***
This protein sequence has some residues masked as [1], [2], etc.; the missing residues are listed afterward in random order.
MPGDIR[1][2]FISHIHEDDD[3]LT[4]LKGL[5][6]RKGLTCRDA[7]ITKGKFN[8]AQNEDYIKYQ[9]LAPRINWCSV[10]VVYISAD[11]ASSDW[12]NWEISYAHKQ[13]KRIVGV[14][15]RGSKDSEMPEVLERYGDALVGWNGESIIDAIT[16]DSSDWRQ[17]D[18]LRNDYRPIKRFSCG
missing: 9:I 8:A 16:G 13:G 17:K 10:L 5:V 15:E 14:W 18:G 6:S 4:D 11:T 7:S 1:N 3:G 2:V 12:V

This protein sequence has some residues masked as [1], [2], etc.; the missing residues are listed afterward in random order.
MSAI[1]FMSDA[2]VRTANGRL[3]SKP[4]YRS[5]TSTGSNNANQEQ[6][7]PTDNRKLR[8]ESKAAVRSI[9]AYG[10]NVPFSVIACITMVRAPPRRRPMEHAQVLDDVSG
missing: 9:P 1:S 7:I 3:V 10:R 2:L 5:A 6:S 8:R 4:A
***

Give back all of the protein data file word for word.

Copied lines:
This protein sequence has some residues masked as [1], [2], etc.; the missing residues are listed afterward in random order.
MPGDIR[1][2]FISHIHEDDD[3]LT[4]LKGL[5][6]RKGLTCRDA[7]ITKGKFN[8]AQNEDYIKYQ[9]LAPRINWCSV[10]VVYISAD[11]ASSDW[12]NWEISYAHKQ[13]KRIVGV[14][15]RGSKDSEMPEVLERYGDALVGWNGESIIDAIT[16]DSSDWRQ[17]D[18]LRNDYRPIKRFSCG
missing: 9:I 8:A 16:G 13:G 17:K 10:L 5:V 15:E 14:W 18:G 6:S 4:D 11:T 7:S 1:N 3:G 2:V 12:V

This protein sequence has some residues masked as [1], [2], etc.; the missing residues are listed afterward in random order.
MSAI[1]FMSDA[2]VRTANGRL[3]SKP[4]YRS[5]TSTGSNNANQEQ[6][7]PTDNRKLR[8]ESKAAVRSI[9]AYG[10]NVPFSVIACITMVRAPPRRRPMEHAQVLDDVSG
missing: 9:P 1:S 7:I 3:V 10:R 2:L 5:A 6:S 8:R 4:A